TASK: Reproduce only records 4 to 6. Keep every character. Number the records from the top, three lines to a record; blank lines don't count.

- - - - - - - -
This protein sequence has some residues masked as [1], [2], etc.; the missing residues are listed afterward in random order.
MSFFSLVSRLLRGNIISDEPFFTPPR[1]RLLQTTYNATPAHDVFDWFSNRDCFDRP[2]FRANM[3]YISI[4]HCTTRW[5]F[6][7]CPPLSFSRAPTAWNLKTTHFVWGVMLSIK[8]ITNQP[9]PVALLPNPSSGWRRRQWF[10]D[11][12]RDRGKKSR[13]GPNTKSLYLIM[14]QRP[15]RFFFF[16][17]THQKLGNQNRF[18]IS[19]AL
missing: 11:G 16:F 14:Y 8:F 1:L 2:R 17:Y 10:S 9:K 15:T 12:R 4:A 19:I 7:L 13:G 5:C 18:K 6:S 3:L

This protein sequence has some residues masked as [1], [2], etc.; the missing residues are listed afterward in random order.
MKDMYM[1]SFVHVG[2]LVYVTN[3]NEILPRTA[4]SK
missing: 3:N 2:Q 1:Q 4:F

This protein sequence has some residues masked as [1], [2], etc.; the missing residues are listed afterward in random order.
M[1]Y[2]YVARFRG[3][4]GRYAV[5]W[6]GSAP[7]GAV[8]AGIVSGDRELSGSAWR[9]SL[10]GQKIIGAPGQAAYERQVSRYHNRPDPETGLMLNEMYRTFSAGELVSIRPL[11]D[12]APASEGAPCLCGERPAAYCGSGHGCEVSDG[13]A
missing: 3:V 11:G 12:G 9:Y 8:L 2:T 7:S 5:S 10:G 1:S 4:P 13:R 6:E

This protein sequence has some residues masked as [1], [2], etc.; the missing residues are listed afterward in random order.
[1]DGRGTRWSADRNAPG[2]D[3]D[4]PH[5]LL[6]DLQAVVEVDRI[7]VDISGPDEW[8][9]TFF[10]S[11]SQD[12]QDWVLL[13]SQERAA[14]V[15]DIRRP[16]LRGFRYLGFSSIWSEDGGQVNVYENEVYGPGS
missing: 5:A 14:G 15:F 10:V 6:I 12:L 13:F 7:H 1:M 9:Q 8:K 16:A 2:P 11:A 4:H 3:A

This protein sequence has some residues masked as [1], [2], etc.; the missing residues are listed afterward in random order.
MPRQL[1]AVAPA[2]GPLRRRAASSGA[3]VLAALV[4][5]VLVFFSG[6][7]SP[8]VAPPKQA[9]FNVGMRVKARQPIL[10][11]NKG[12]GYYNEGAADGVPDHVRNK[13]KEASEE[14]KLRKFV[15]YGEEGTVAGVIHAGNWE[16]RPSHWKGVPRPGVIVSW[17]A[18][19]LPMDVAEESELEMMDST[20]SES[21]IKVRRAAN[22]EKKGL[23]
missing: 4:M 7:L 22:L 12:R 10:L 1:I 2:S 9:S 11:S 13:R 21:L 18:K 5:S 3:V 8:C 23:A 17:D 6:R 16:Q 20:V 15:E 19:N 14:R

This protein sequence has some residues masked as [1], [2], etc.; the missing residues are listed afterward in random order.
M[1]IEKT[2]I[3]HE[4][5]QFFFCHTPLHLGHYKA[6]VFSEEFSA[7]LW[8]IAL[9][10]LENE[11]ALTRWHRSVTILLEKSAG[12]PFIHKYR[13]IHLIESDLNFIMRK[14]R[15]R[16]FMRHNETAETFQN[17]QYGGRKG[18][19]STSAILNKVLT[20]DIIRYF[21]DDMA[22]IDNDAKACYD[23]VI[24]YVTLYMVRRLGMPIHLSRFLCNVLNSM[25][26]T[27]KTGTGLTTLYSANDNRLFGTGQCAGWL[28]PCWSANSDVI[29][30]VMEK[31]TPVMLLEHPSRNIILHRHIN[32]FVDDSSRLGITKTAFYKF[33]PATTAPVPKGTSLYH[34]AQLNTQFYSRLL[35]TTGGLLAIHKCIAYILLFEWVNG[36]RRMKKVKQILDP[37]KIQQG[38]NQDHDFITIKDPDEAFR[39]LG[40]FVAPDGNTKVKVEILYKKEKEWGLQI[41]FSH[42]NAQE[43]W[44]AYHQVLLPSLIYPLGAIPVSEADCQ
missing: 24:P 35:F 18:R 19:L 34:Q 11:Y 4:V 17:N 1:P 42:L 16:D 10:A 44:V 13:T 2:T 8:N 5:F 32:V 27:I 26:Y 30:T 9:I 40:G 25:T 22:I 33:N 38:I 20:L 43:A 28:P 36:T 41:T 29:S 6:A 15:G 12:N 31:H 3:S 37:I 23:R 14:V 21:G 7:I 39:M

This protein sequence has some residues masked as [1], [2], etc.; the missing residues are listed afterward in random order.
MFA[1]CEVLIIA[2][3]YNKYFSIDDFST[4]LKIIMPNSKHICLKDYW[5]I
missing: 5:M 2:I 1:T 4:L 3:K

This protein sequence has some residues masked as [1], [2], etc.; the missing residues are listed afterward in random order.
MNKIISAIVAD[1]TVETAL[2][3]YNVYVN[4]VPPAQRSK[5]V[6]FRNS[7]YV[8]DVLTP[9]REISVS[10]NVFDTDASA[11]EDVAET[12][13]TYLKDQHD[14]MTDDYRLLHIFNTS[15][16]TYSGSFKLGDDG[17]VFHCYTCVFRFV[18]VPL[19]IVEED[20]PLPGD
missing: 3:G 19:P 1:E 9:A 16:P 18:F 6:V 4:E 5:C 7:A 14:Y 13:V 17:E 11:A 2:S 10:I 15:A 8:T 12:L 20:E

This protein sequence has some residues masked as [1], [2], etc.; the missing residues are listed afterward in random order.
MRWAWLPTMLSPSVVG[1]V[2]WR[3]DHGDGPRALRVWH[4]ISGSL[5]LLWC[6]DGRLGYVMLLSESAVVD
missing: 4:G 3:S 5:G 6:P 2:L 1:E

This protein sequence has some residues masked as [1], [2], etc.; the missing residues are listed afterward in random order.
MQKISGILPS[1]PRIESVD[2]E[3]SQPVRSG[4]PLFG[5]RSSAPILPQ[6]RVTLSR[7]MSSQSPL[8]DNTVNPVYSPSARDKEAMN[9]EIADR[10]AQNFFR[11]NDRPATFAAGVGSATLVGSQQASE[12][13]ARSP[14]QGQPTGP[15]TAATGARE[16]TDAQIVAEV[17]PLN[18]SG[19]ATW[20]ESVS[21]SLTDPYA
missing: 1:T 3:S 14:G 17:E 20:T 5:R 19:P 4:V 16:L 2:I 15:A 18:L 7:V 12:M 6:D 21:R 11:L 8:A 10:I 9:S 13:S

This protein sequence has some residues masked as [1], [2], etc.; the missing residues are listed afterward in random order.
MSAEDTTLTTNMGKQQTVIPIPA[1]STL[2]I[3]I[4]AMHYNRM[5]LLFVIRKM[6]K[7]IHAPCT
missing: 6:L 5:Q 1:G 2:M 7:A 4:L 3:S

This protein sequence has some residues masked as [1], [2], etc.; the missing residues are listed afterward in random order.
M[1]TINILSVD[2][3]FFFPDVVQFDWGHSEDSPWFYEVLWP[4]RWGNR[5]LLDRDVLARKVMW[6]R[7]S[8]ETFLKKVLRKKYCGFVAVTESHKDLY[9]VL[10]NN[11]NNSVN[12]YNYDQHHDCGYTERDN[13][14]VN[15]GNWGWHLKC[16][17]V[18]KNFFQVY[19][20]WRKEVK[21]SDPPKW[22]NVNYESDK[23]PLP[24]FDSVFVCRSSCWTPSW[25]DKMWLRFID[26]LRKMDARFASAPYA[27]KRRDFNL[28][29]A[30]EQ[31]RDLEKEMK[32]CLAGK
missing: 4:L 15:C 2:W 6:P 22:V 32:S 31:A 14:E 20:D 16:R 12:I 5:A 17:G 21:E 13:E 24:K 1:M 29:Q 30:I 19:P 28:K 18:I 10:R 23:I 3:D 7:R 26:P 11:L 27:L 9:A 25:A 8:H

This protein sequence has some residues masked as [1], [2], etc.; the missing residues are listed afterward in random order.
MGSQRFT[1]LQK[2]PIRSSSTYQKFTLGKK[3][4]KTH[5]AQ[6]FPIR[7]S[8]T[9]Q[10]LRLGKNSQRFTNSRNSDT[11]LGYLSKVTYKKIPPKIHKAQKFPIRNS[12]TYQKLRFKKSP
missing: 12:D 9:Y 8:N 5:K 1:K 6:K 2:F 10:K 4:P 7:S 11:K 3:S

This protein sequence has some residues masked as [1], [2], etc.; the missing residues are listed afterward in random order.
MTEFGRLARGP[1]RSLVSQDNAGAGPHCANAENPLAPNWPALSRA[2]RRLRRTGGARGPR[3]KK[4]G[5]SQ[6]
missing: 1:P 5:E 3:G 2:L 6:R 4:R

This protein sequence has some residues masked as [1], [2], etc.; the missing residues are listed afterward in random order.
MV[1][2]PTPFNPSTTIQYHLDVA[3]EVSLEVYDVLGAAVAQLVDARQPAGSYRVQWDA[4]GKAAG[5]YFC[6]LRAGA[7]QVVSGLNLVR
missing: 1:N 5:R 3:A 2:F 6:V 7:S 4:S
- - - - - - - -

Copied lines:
This protein sequence has some residues masked as [1], [2], etc.; the missing residues are listed afterward in random order.
[1]DGRGTRWSADRNAPG[2]D[3]D[4]PH[5]LL[6]DLQAVVEVDRI[7]VDISGPDEW[8][9]TFF[10]S[11]SQD[12]QDWVLL[13]SQERAA[14]V[15]DIRRP[16]LRGFRYLGFSSIWSEDGGQVNVYENEVYGPGS
missing: 5:A 14:G 15:F 10:V 6:I 12:L 13:F 7:H 1:M 9:Q 8:K 16:A 2:P 11:A 4:H 3:A

This protein sequence has some residues masked as [1], [2], etc.; the missing residues are listed afterward in random order.
MPRQL[1]AVAPA[2]GPLRRRAASSGA[3]VLAALV[4][5]VLVFFSG[6][7]SP[8]VAPPKQA[9]FNVGMRVKARQPIL[10][11]NKG[12]GYYNEGAADGVPDHVRNK[13]KEASEE[14]KLRKFV[15]YGEEGTVAGVIHAGNWE[16]RPSHWKGVPRPGVIVSW[17]A[18][19]LPMDVAEESELEMMDST[20]SES[21]IKVRRAAN[22]EKKGL[23]
missing: 4:M 7:L 22:L 12:R 10:L 1:I 2:S 9:S 11:S 13:R 21:L 18:K 5:S 3:V 8:C 23:A 17:D 6:R 16:Q 20:V 15:E 19:N 14:R

This protein sequence has some residues masked as [1], [2], etc.; the missing residues are listed afterward in random order.
M[1]IEKT[2]I[3]HE[4][5]QFFFCHTPLHLGHYKA[6]VFSEEFSA[7]LW[8]IAL[9][10]LENE[11]ALTRWHRSVTILLEKSAG[12]PFIHKYR[13]IHLIESDLNFIMRK[14]R[15]R[16]FMRHNETAETFQN[17]QYGGRKG[18][19]STSAILNKVLT[20]DIIRYF[21]DDMA[22]IDNDAKACYD[23]VI[24]YVTLYMVRRLGMPIHLSRFLCNVLNSM[25][26]T[27]KTGTGLTTLYSANDNRLFGTGQCAGWL[28]PCWSANSDVI[29][30]VMEK[31]TPVMLLEHPSRNIILHRHIN[32]FVDDSSRLGITKTAFYKF[33]PATTAPVPKGTSLYH[34]AQLNTQFYSRLL[35]TTGGLLAIHKCIAYILLFEWVNG[36]RRMKKVKQILDP[37]KIQQG[38]NQDHDFITIKDPDEAFR[39]LG[40]FVAPDGNTKVKVEILYKKEKEWGLQI[41]FSH[42]NAQE[43]W[44]AYHQVLLPSLIYPLGAIPVSEADCQ
missing: 24:P 35:F 18:R 19:L 34:Q 11:Y 4:V 17:N 1:P 42:L 16:D 10:A 44:V 13:T 2:T 8:N 5:F 32:V 27:I 26:Y 30:T 9:I 40:G 25:T 22:I 33:N 38:I 20:L 43:A 28:P 36:T 41:T 29:S 6:A 15:G 12:N 31:H 3:S 37:I 23:R 14:V 21:G 7:I 39:M